National Park Service U.S. Department of the Interior

American Latino Preservation Toolkit



Casa Maldonado



The Casa Maldonado is a nearly-century old building, which has served the Westside Community in many ways and tells a piece of the Westside story that is seldom remembered and rarely documented. Casa Maldonado was the birthplace of civic leader and union organizer William Maldonado and served as a tavern, fruit store, thrift store, and offices. The house has been empty since 2004.

History:
Casa Maldonado, also known as the “Pink House,” is located in the area known as Villa Guadalupe, a culturally and historically significant neighborhood at the turn of the 20th century. The area served as a catchment for people from Mexico as it lay close to the railroad and was one of the first neighborhoods encountered on the roads from the West and Southwest. The area also had no racial deed restrictions, was relatively low in land value, and was largely undeveloped. Immigrants with moderate means could afford the land, while those with less money could afford the tenements and shotgun houses for rent. This immigration also coincided with a growth trend for San Antonio, particularly the boom years of WWI. Spurred by a large influx of Mexican immigrants between 1910 and 1925, Guadalupe Street became the commercial center of San Antonio’s Mexican-American community. Wood-frame commercial structures served both the commercial and housing needs of their owners. The Maldonado Building is prototypical of this development pattern, having been used by the Maldonado family for residential and commercial purposes throughout the family’s 87 year ownership. Today, 1312 Guadalupe St., the Maldonado building is the only wood-frame structure remaining in the central area of Guadalupe and Brazos, and it is only one of two two-story wood-frame structures still standing on the whole length of Guadalupe Street, making it a significant example of the community and commerce of an earlier era.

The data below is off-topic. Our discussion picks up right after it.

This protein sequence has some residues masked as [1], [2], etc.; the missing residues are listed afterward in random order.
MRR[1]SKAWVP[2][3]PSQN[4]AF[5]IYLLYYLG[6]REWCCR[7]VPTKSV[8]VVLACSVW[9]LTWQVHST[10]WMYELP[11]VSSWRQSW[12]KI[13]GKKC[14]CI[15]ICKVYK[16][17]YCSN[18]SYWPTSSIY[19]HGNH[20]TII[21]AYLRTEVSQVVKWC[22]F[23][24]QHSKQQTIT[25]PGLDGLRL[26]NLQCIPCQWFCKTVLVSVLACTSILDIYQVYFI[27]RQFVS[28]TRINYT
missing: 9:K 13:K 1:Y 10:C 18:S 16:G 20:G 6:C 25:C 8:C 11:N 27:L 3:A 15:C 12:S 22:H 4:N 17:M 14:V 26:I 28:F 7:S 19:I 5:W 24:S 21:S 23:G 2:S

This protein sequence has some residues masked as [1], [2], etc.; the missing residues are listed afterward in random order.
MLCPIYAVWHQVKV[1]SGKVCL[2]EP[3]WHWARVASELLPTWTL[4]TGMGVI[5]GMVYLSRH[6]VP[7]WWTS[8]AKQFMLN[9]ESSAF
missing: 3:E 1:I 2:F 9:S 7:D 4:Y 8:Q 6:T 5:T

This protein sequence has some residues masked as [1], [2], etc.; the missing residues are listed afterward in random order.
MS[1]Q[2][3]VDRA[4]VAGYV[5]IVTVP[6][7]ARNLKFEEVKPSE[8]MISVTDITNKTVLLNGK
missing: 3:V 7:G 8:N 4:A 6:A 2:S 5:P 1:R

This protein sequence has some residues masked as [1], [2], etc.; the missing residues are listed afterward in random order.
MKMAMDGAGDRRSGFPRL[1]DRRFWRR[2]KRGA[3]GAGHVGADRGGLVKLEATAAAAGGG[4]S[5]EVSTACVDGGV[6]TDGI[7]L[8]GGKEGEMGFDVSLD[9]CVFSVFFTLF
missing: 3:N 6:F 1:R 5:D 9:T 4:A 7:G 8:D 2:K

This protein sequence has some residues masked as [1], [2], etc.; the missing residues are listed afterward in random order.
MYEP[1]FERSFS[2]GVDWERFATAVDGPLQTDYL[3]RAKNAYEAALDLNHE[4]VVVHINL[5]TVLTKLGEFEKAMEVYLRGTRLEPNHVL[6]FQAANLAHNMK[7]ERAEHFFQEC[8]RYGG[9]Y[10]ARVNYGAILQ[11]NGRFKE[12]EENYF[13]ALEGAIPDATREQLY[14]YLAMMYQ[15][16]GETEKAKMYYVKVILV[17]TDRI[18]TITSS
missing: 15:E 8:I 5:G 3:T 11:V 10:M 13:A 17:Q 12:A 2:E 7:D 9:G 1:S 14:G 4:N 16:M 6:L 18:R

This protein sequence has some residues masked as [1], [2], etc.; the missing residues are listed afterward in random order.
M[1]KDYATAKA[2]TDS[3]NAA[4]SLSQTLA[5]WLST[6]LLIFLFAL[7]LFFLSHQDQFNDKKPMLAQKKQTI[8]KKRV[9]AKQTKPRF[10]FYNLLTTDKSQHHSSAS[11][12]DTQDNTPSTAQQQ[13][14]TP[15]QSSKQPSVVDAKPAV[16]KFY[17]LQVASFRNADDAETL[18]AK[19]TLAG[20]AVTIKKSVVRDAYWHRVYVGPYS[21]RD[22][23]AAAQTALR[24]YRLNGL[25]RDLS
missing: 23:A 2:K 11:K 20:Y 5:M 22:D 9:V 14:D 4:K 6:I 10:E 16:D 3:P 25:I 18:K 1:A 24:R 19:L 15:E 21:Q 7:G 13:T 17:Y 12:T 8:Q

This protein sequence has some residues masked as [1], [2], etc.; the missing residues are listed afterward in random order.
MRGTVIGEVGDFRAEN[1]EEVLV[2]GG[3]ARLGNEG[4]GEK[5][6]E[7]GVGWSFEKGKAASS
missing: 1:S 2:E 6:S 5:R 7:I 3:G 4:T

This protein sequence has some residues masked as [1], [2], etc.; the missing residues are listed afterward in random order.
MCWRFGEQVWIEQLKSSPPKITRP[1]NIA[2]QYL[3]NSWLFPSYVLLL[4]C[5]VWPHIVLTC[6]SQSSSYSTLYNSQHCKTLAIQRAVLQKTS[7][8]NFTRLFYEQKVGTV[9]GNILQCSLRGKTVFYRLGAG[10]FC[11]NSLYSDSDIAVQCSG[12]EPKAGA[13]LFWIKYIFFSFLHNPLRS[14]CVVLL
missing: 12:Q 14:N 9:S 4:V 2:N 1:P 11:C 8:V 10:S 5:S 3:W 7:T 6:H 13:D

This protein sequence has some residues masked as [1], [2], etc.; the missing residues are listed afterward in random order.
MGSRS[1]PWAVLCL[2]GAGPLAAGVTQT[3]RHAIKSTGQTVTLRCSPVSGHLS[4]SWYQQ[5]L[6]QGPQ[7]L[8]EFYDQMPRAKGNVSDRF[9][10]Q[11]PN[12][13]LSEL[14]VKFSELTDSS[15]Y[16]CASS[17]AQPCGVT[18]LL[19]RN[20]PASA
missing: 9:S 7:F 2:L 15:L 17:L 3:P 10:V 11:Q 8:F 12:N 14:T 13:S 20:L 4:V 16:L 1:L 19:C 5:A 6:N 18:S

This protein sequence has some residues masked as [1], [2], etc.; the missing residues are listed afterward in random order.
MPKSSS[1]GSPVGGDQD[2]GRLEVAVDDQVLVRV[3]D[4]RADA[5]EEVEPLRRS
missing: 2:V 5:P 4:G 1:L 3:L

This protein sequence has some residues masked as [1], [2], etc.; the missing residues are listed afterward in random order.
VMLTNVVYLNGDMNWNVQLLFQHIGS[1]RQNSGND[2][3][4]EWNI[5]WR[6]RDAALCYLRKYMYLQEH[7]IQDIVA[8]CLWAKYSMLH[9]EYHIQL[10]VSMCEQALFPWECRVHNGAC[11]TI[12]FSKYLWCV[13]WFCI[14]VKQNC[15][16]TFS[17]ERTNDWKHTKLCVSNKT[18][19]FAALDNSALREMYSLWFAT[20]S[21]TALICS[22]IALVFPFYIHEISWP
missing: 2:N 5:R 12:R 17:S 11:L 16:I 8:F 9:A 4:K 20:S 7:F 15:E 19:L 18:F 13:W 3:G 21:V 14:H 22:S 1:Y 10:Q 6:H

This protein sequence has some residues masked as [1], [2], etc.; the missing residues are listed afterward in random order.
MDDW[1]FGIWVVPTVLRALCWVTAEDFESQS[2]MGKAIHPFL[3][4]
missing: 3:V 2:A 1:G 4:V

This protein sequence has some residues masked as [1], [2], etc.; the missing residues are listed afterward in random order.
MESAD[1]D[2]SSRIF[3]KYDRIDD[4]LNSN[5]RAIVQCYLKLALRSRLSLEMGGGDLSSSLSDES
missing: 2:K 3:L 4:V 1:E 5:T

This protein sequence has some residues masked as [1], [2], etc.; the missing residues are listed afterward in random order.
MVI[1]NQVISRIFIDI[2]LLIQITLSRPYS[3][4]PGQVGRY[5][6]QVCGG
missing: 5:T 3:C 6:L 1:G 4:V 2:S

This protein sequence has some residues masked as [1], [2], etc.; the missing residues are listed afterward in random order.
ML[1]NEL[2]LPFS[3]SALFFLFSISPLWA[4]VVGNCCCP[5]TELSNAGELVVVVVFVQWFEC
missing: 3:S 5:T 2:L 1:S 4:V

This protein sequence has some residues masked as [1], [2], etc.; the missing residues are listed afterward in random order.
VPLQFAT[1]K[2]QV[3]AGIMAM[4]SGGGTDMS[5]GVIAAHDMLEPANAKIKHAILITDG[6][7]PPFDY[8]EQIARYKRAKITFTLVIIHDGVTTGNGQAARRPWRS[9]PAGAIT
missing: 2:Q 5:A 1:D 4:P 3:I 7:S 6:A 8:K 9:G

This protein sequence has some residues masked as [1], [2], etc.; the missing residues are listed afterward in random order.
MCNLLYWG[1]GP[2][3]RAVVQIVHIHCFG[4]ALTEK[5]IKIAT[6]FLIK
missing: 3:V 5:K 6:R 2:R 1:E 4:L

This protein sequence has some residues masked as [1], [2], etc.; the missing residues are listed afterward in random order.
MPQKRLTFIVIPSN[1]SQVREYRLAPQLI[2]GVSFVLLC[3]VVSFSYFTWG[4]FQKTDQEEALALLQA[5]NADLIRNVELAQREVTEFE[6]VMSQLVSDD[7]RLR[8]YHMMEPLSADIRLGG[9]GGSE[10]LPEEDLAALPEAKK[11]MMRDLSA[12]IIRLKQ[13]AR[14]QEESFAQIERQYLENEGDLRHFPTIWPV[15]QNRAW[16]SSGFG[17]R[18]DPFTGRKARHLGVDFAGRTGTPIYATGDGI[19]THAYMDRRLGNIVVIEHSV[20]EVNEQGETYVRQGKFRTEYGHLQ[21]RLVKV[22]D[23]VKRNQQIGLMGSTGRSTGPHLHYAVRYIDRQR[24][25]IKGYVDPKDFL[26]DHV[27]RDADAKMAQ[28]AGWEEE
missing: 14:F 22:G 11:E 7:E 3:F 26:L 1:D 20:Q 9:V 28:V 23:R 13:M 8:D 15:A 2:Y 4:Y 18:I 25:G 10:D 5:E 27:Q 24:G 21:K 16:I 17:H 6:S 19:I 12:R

Significance:
The Maldonado building was a central location for community and political organizing in San Antonio’s Mexican-American community during one of the most important periods in its history, the 1940s through the 1960s. Prior to the 1940s, Mexican-American citizens were effectively excluded from all elections for public office, both as voters and as candidates. Casa Maldonado served as a community gathering place when Bill Maldonado used it as the home base for his work as a founder of the Spanish Baseball league in 1937, as manager of the winning Progreso Club team, and as a leader in the league’s campaign for political and social justice. It also became the Westside Headquarters for an emerging group of Progressive Democrats. Among the activities headquartered at the Maldonado Building during these years were: Bill Maldonado’s 1948 campaign for county commissioner, in which he was one of the first Mexican-Americans to seek the Democratic Party nomination in the 20th century; the Westside portion of Adlai Stevenson’s 1952 Democratic Presidential Campaign; and the 1954 campaign to recall the Mayor and other council members. The building served as many things over the decades, including a bar, meat market, and local fruit market, and was eventually managed through the 1970s by Cecilio Martinez, the lead plaintiff in a 1974 lawsuit that led to the creation of single-member Council districts in San Antonio, the beginning of the end for the so-called Good Government League, a coalition of mostly monied Anglos controlling local politics.